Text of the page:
If your vehicle has been damaged in an auto accident or due to the carelessness of someone else, feel free to contact our Durham Personal Injury Attorneys or Greensboro Personal Injury Attorneys to help ensure you are fully compensated for the loss of value of in your automobile. Our Durham Personal Injury Lawyers and Greensboro Personal Injury Lawyers can be reached via the free consultation form to the right, calling us at (888) 820 – 5885 or sending us an email to firstname.lastname@example.org.
I have previously written about North Carolina Diminution of Value Claims, North Carolina Diminished Value Claims and North Carolina Diminishment of Value Claims (all the same claim, just different names). We get a decent amount of questions about whether an owner of a vehicle can recover for the loss in value of his or her vehicle after an accident, and it is a commonly overlooked aspect of a property damage case or personal injury case. Most of my prior posts have dealt with a more traditional approach to handling your North Carolina Diminished Value Claim (e.g., get your vehicle repaired, get an assessment of the diminishment of value, negotiate with the insurance company, and hire an attorney to file a lawsuit if the insurance company won’t pay you a fair settlement). Today’s post is going to discuss an alternative method to handling your North Carolina Diminishment of Value Claim. If you have any questions about how to proceed with your loss of value claim feel free to contact our Durham Personal Injury Lawyers or Greensboro Personal Injury Lawyers for a free consultation.
Beginning in January of 2010, you have an alternative method to filing a lawsuit. Prior to filing a lawsuit you can demand the insurance company obtain an appraisal. Below is an outline of North Carolina General Statute 20-279.21(d1), which sets out the new option. If the insurance company has not obtained an appraisal, this is a good option to force them to get an appraisal. Otherwise, if the insurance company already has an appraisal and you and your appraiser just disagree with the insurance company’s appraisal, our recommendation is to forego this alternative method and move straight to filing our lawsuit. If you would like to discuss how to proceed with your loss of value claim, feel free to call one of our Durham Personal Injury Attorneys or Greensboro Personal Injury Attorneys for a free conversation to discuss your options.
First, you and the insurance company must be unable to agree what the difference is in the fair market value of your auto immediately before your accident and immediately after your accident (this is the measure of your North Carolina diminished value claim, by the way).
Second, the difference between your opinion and the insurance company’s opinion of the value of your claim must be greater than $2,000 or 25% of the fair market value (as determined by NADA.com) of your car.
Third, you must send a written demand to the insurance company to select a competent and disinterested appraiser.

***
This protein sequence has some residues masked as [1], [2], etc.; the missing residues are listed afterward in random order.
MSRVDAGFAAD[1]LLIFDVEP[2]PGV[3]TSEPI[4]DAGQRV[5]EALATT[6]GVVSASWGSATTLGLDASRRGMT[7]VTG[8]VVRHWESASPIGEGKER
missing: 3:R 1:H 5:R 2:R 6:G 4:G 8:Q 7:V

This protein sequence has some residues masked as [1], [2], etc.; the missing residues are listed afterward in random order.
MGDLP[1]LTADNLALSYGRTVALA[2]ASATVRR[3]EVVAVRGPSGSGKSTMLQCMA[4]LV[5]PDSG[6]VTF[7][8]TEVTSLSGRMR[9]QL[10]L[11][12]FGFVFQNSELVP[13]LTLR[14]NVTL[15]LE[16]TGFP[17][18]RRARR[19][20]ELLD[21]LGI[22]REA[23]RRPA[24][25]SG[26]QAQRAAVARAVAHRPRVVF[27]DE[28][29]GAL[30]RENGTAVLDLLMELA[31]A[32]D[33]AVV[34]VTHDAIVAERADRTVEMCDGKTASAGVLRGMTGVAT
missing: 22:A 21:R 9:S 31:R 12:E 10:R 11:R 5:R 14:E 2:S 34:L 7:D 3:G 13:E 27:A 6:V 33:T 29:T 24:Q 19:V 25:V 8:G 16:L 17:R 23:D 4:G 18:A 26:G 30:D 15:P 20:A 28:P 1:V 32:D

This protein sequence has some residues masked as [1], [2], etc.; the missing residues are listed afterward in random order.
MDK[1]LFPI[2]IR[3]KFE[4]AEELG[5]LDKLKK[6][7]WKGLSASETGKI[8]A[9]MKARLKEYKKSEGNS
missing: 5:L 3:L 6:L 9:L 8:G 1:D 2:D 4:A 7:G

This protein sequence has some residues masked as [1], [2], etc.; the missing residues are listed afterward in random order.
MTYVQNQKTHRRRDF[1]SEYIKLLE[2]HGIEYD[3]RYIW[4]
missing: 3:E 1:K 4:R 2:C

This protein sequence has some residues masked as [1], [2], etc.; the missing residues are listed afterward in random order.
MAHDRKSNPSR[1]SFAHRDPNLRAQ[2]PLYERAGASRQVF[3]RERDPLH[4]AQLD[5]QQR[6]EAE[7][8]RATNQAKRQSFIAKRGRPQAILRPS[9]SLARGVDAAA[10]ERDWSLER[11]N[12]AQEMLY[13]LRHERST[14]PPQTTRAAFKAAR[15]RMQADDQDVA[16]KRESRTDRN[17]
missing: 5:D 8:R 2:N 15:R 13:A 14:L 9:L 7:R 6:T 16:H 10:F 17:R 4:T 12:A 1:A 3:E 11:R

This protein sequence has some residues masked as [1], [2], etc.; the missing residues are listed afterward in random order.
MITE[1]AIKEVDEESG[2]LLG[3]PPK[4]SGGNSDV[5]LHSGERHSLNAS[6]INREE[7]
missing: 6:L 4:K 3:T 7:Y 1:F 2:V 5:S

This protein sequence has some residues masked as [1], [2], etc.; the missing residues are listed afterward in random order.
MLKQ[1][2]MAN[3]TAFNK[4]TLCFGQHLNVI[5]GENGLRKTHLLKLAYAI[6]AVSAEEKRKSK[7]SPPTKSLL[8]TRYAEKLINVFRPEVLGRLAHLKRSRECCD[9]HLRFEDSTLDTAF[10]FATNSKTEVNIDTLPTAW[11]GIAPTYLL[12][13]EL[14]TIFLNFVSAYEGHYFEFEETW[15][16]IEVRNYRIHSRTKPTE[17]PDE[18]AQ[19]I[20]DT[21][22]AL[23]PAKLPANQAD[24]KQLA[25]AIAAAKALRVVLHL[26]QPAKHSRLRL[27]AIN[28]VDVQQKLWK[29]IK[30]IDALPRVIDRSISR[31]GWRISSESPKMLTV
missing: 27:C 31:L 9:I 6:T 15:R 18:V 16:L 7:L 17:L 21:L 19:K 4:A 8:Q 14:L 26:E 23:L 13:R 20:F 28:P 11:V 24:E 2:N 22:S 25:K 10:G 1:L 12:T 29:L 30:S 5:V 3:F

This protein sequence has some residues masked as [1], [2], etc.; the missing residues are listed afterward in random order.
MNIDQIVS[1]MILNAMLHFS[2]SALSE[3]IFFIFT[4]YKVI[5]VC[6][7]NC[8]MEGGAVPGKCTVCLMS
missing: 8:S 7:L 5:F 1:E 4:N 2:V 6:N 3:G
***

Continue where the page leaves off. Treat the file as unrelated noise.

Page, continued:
Fourth, both you and the insurance company must select a competent and disinterested appraiser (you each pay for your own appraiser) within 20 days after your demand, and you must notify the other of your selection.
Fifth, the appraisers must appraise the loss. If the appraisers disagree on the fair market value of your auto immediately before your accident and immediately after your accident, then the appraisers must select a competent and disinterested appraiser to serve as an umpire (the cost of the umpire will be shared by you and the insurance company).
Sixth, if the appraisers are unable to agree on a competent and disinterested appraiser, then you or the insurance company may request that a magistrate select the umpire. The deciding magistrate must be a resident in the county where (a) the accident occurred or (b) the insurance company’s policyholder’s vehicle is registered.
Seventh, the appraisers must submit their differences to the umpire, and the umpire must prepare a report determining the amount of your loss and file the report with you and the insurance company. In deciding the loss and preparing the report, the umpire shall make no determination of liability and must award damages that are in-between the determinations of the appraiser.
Eighth, you and the insurance company have 15 days from the filing of the umpire’s report to notify the other party of your rejection of the determination and report. If you or the insurance company fail to reject the determination and report within 15 days of the filing of the report, then the determination and report is binding upon both you and the insurance company.
If you have any questions regarding your loss of value claim or property damage claim, you can contact our Durham Personal Injury Lawyers or Greensboro Personal Injury Lawyers by completing the free consultation form to the right, calling us at (888) 820 – 5885 or emailing us at email@example.com.